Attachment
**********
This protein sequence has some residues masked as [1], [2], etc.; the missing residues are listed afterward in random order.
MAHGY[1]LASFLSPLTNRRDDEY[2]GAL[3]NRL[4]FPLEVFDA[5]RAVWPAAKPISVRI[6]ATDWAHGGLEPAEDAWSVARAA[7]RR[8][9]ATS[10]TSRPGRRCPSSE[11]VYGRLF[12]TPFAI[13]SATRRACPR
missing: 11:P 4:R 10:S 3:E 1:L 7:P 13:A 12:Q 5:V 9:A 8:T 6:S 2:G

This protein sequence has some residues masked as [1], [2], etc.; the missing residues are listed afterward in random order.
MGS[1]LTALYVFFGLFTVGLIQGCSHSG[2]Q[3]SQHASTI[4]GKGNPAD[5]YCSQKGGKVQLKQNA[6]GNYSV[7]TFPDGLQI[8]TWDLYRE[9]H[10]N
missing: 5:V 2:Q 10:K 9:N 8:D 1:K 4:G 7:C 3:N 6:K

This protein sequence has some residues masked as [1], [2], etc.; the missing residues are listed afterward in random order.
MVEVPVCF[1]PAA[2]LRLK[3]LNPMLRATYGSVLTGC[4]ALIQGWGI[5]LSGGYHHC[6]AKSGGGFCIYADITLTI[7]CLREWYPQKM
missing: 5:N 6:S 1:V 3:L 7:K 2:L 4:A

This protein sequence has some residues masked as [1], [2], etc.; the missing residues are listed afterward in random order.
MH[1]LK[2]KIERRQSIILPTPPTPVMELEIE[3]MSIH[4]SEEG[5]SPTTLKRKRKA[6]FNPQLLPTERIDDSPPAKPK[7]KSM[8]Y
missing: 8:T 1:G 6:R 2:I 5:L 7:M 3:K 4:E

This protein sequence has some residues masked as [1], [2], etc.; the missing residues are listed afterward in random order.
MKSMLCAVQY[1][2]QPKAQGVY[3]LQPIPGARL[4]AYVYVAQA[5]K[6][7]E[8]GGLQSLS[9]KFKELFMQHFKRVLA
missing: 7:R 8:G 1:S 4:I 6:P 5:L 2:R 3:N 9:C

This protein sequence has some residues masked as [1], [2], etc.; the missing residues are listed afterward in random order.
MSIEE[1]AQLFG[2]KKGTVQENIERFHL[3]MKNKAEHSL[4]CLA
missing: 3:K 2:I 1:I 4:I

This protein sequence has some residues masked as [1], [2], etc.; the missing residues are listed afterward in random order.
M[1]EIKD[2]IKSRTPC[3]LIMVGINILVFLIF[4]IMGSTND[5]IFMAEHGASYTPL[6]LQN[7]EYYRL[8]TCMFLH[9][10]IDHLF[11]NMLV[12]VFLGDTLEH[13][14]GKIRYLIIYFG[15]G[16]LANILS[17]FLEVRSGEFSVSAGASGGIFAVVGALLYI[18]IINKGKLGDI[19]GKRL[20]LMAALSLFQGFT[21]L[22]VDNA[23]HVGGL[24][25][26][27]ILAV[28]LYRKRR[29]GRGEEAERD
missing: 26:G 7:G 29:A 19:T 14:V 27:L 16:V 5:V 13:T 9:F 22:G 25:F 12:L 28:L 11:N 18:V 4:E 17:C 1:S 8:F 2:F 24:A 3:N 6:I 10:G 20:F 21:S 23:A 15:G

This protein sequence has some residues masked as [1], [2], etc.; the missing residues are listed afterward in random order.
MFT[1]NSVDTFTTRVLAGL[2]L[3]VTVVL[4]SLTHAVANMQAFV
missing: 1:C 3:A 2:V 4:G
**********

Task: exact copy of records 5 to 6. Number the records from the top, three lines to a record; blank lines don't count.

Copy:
This protein sequence has some residues masked as [1], [2], etc.; the missing residues are listed afterward in random order.
MKSMLCAVQY[1][2]QPKAQGVY[3]LQPIPGARL[4]AYVYVAQA[5]K[6][7]E[8]GGLQSLS[9]KFKELFMQHFKRVLA
missing: 7:R 8:G 1:S 4:I 6:P 5:L 2:R 3:N 9:C

This protein sequence has some residues masked as [1], [2], etc.; the missing residues are listed afterward in random order.
MSIEE[1]AQLFG[2]KKGTVQENIERFHL[3]MKNKAEHSL[4]CLA
missing: 3:K 2:I 1:I 4:I